Figure 1. Benchmarking results for SV callers, on the HG002 genome sample, sequenced with the PromethION.
Figure 2: Benchmarking results for SV callers, on the HG002 genome sample, sequenced with the PromethION. Comparison of (A) F1 scores, (B) precision, (C) recall, (D) F1 scores with genotyping, (E) precision with genotyping, and (F) recall with genotyping, on the ONT PromethION data, with various depths of coverage. The (G) runtimes and (H) memory use with different CPU threads on the 47× ONT PromethION data. “GT” and “Skip GT” indicate with and without genotyping (“GT”), respectively. SVIM is benchmarked with a single CPU thread only since it does not support multiple thread computing. PBSV is not taken into account since it crashed on the 47× dataset.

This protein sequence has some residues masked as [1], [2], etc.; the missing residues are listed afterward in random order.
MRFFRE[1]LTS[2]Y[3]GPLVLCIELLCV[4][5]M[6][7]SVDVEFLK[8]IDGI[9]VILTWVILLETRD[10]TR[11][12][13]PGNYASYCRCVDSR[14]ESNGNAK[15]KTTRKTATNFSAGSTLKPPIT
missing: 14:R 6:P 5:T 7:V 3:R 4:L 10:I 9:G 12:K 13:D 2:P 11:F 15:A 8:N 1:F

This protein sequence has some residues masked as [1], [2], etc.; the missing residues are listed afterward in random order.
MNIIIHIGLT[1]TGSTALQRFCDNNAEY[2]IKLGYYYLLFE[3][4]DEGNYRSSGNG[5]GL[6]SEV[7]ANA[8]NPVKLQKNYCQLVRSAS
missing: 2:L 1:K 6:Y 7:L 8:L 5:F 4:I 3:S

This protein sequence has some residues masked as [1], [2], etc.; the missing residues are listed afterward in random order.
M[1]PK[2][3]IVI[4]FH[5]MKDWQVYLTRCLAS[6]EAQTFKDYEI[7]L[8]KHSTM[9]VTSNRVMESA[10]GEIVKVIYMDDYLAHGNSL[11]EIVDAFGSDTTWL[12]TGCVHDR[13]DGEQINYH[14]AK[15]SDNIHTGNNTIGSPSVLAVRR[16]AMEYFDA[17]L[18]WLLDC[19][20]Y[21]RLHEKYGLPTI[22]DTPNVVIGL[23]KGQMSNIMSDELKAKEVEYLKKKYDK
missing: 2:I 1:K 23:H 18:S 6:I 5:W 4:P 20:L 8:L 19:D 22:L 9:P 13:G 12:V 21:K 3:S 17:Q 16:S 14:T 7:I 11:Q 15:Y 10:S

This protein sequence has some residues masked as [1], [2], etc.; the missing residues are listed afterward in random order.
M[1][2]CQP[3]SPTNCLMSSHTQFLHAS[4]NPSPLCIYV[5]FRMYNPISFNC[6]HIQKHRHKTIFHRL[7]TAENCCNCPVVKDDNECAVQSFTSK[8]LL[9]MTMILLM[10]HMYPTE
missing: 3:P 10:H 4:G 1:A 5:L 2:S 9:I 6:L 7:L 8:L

With ultra-long reads produced from nanopore sequencing technology, it is now possible to resolve large structural variants. An example is shown in Figure 3: here, a 6481-bp insertion (breakpoint at chr1:9683994) was only detected in the ONT reads, possibly because the reads from the alternative long-read technology (mean read length: 7938 bp) in this region were shorter, and the aligners could not align them with such a large insertion, while a large proportion of ONT reads carried significant insertion signals in their CIGARs.

We have created a GitHub repository that provides each step on how to reproduce the benchmark (https://github.com/tjiangHIT/sv-benchmark). Please browse the repository for more details.

An example of an insertion only detected with ONT PromethION data.